As the grounded airline navigates the COVID-19 crisis, approximately 450 regional pilots have become the first large, unionised cohort at Qantas to accept a two-year wage freeze.
“These agreements provide much-needed confidence to the airline and our regional pilots as we continue our recovery from this very trying period,” Qantas said.
However, the new industrial agreement reached with the Australian Federation of Air Pilots (AFAP) is retroactive to 2019, therefore the wage freeze period has already ended, and the pilots will receive a 2% hike in 2021 and 2022.
The arrangements were supported by more than 90% of the pilots who voted.
According to a union representative, the union endeavoured to collaborate with Qantas and was “pleased to have arrived at a realistic result for the QantasLink pilot groups.”
“The pilot councils anticipate that negotiations will resume in the second half of next year, in what we think will be a better negotiating environment,” she said.
It is the first pay agreement to contain the salary freeze since Qantas stated in May that the move would be implemented as part of the next round of enterprise bargaining talks.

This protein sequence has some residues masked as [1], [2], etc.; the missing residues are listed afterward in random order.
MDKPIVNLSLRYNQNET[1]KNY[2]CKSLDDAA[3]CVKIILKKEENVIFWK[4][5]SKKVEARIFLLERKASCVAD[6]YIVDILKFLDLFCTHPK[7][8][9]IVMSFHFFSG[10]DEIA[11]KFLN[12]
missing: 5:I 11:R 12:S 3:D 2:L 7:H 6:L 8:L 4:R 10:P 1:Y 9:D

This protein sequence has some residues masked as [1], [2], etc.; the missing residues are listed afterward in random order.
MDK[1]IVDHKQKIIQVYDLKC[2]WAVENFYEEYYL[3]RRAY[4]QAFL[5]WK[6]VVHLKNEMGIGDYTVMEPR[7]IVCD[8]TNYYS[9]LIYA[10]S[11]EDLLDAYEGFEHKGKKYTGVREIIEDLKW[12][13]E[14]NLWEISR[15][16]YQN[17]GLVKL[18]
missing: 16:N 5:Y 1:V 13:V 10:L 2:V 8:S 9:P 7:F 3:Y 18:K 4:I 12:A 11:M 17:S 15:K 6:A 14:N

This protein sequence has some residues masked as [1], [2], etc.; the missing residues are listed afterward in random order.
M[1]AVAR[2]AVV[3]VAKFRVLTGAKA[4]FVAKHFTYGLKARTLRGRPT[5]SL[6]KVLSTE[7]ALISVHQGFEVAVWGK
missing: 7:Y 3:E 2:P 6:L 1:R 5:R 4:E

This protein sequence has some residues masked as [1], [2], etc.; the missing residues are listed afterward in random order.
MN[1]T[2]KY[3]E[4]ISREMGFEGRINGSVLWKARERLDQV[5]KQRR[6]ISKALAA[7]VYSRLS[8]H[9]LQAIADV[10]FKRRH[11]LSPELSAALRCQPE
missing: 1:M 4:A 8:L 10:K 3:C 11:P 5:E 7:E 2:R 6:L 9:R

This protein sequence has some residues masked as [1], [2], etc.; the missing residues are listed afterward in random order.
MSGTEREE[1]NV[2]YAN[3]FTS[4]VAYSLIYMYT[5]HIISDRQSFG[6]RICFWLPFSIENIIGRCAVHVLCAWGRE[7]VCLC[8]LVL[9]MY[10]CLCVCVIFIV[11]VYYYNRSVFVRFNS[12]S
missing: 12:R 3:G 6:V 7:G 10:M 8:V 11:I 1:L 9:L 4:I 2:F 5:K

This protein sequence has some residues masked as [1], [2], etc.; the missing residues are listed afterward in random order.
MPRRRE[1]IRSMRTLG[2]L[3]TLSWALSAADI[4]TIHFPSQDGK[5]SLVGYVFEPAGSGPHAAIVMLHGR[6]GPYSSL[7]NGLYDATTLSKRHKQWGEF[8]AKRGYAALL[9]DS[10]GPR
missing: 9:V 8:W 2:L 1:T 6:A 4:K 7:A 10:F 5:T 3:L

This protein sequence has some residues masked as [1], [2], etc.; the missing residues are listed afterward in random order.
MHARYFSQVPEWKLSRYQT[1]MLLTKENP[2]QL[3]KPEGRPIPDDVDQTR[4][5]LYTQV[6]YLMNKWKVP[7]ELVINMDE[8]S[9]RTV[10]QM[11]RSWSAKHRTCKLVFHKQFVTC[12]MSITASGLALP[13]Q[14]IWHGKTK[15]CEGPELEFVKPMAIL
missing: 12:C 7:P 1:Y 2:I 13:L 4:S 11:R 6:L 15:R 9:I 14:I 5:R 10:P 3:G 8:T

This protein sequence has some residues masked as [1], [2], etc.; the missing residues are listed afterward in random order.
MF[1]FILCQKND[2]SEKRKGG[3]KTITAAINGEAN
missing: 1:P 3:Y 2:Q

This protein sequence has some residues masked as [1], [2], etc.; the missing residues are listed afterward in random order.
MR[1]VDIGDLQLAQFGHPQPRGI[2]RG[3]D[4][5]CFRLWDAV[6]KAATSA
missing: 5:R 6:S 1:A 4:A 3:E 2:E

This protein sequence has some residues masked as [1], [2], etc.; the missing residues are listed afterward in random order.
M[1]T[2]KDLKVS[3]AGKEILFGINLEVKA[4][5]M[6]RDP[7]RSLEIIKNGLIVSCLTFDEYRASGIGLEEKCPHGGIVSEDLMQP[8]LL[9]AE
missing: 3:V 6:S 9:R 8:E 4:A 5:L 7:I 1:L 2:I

A Qantas representative praised the agreement with pilots.
“These agreements provide much-needed confidence to the airline and our regional pilots as we continue our recovery from this very trying period,” he said.
The industrial agreements must still be ratified by the Fair Work Commission before Qantas can distribute $2000 to each of the 450 pilots as part of a bonus system that lasted between 2015 and 2019.
AFAP also represents pilots at Jetstar’s budget subsidiary and is in discussions with management on a new industrial agreement for that cohort.
AFAP and Jetstar have had a poor relationship in the past – in December 2019, pilots went on strike during one of the busiest times for air travel – and a source said talks this time were still difficult, but the need for the salary freeze was accepted on all sides of the table.
The wage freeze extends to executives as well, with the airline’s pre-tax losses during the pandemic now exceeding $5 billion.
Nonetheless, according to the company’s annual report, the take-home pay of Qantas’ management team was $7.3 million in the fiscal year 2021.
By Joe Cusmano